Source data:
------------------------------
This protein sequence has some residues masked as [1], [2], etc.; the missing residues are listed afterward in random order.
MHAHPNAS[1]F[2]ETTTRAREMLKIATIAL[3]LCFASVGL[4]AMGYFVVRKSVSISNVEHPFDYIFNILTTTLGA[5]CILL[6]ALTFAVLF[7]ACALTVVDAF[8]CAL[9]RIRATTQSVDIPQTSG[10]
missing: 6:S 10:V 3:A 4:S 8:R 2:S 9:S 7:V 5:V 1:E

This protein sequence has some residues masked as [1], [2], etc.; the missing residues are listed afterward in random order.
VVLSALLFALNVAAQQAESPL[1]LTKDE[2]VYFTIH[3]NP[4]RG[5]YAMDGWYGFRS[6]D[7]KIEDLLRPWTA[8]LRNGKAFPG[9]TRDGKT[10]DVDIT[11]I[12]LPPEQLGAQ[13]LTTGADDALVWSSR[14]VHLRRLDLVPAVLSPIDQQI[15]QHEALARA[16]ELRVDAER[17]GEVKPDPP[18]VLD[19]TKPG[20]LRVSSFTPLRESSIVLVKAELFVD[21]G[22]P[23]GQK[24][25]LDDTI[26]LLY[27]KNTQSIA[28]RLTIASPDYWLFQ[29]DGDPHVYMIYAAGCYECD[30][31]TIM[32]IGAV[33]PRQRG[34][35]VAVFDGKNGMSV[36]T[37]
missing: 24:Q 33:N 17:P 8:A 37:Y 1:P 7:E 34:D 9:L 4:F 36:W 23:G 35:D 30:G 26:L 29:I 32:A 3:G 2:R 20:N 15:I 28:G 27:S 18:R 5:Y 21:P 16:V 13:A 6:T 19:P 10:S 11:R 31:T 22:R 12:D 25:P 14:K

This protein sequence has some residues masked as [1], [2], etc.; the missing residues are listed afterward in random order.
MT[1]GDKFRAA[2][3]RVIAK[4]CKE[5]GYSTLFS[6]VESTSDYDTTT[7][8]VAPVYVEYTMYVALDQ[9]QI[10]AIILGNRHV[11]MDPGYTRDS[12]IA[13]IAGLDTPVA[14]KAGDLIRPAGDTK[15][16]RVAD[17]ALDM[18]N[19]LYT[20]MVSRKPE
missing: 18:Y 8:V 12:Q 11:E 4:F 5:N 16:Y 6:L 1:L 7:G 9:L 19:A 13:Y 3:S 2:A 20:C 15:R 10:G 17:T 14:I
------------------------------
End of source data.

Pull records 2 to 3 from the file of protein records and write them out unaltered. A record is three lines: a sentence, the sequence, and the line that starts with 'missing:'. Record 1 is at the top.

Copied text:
This protein sequence has some residues masked as [1], [2], etc.; the missing residues are listed afterward in random order.
VVLSALLFALNVAAQQAESPL[1]LTKDE[2]VYFTIH[3]NP[4]RG[5]YAMDGWYGFRS[6]D[7]KIEDLLRPWTA[8]LRNGKAFPG[9]TRDGKT[10]DVDIT[11]I[12]LPPEQLGAQ[13]LTTGADDALVWSSR[14]VHLRRLDLVPAVLSPIDQQI[15]QHEALARA[16]ELRVDAER[17]GEVKPDPP[18]VLD[19]TKPG[20]LRVSSFTPLRESSIVLVKAELFVD[21]G[22]P[23]GQK[24][25]LDDTI[26]LLY[27]KNTQSIA[28]RLTIASPDYWLFQ[29]DGDPHVYMIYAAGCYECD[30][31]TIM[32]IGAV[33]PRQRG[34][35]VAVFDGKNGMSV[36]T[37]
missing: 24:Q 33:N 17:P 8:A 37:Y 1:P 7:E 34:D 9:L 4:F 36:W 23:G 35:D 30:G 26:L 29:I 32:A 3:G 2:R 20:N 15:I 28:G 27:S 18:R 5:Y 21:P 16:V 13:A 6:T 19:P 10:S 11:R 31:T 22:R 12:D 25:P 14:K

This protein sequence has some residues masked as [1], [2], etc.; the missing residues are listed afterward in random order.
MT[1]GDKFRAA[2][3]RVIAK[4]CKE[5]GYSTLFS[6]VESTSDYDTTT[7][8]VAPVYVEYTMYVALDQ[9]QI[10]AIILGNRHV[11]MDPGYTRDS[12]IA[13]IAGLDTPVA[14]KAGDLIRPAGDTK[15][16]RVAD[17]ALDM[18]N[19]LYT[20]MVSRKPE
missing: 18:Y 8:V 12:Q 11:E 4:F 5:N 16:Y 6:L 1:L 7:G 9:L 19:A 13:Y 3:S 2:A 20:C 15:R 10:G 17:T 14:I